I love beauty. Whether it’s nature, art, music, literature, film, faces, human decency, human dignity, human love or longing… I just like to experience it. I like to feel moved to tears by it. My story is that I’m part of it…that I can create it, acknowledge it, be broken and saved by it. On a less dramatic note, here are some random tidbits about me: I’ve been an atheist for four years. My favorite color is green. My favorite poet is Stephen Dunn. My favorite band is The Cure. I prefer chocolate to vanilla. I wrote a novel, but fear rejection, so I don’t pursue publication. I’ve never been to the west coast, and sometimes I daydream about abandoning everything and driving to northern California to visit a place I wrote about in my novel (a place called Patrick’s Point). I’m happiest when I’m hiking in the woods. I’d love to have an afternoon to ask cognitive scientist Steven Pinker a bunch of questions. I hate it that I hate to cook. I have a real and serious aversion to Jazz. I have a real and serious aversion to the telephone. I am grateful every day that I am alive. I think I had the best parents ever. I am a very poor manager of my time. I am severely introverted and solitary, though I don’t believe anyone would assume this after meeting me.
What have you learned about balancing motherhood and your passions?
It’s challenging. It’s frustrating. It’s necessary. It’s rewarding. It’s not a choice….It must be done!
What advice can you offer other mother artists about pursuing their passions regardless of their situation?
I’ve been a single mother, and I’ve been a married mother. No matter what your circumstances, you must make time to create your art. Even if it’s just making a journal entry of an idea that you want to bring to fruition in the future - when you’re in a better position financially or geographically. I’m always jotting down ideas for future projects!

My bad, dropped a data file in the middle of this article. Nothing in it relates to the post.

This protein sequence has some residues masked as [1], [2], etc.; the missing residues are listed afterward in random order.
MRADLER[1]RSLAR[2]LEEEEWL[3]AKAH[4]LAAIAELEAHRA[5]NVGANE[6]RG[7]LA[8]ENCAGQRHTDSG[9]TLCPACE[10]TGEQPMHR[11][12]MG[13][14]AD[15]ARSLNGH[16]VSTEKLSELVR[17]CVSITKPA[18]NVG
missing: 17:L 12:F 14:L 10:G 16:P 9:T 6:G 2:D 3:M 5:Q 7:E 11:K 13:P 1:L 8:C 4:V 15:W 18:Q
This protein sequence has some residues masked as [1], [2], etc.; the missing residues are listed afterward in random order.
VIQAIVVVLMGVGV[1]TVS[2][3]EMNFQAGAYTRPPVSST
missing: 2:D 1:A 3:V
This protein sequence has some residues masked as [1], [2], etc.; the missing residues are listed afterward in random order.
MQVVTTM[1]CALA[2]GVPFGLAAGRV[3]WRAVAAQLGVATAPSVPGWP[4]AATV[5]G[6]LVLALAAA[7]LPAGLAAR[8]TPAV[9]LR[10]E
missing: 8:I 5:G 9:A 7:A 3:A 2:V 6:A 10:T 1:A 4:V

What do you want to be remembered for as an artist?
For my visual art: Craftsmaship. It goes back to my mom, and her being my inspiration for perfection. You might not like my designs, or my color choices, but if I put my signature on a piece of art, then it’s going to be done right! For my poetry: familiarity. I try to say what we all feel, but can’t, don’t or won’t say. I hope my poetry is a pinprick in the ho-hum of your day. I hope my poetry punches you in the gut if it doesn’t make you cry.
You weren’t sure
what was happening to you
so you came to me
your small hands
pressed to your eyes
to make them stop watering
the slope of your tender cheeks
because the song your father sang
as he sat at the piano
had a message in it
even you could understand.
Five years is all it took
to teach you about despair
and how it rises out of loss
takes the form of music,
which presses,like your hands,
against that vulnerable hollow
you will spend the rest of your life
trying to fill.
Since you’d be gone
on business that weekend
I decided to clean out our closet
and organize the shelves.
It was in a large plastic bin
with your year books
and old newspaper clippings
yellowed with the sorrow of time.
I’m glad I didn’t find it in our first
or second year
or I might have thrown it out
behind your back
or made you burn it like
the clothes of a leper.
Inside it were faces and bodies
so beautiful and young,
captured in time
and waiting in photographs for you to remember.
I’m sorry, but I took my
time and read their letters—
so sincere I had to wipe
their tears from my own eyes.
I found it easy to smile
at your smile next to their smiles
and I was relieved
that I hadn’t tossed my own secret shoebox
like I’d considered
more than once
because I didn’t want to explain
how much these tokens meant to me
or lie, and tell you how easily
I could throw it away
if only just to prove
our love means more than all of the others.
But the truth is that
we just loved these people differently
and maybe even more—
or so we thought back then
when there was no test,
like this one
to prove otherwise.
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* All photographs were submitted and belong to the artist.
Black & White portrait taken by Deanna Morae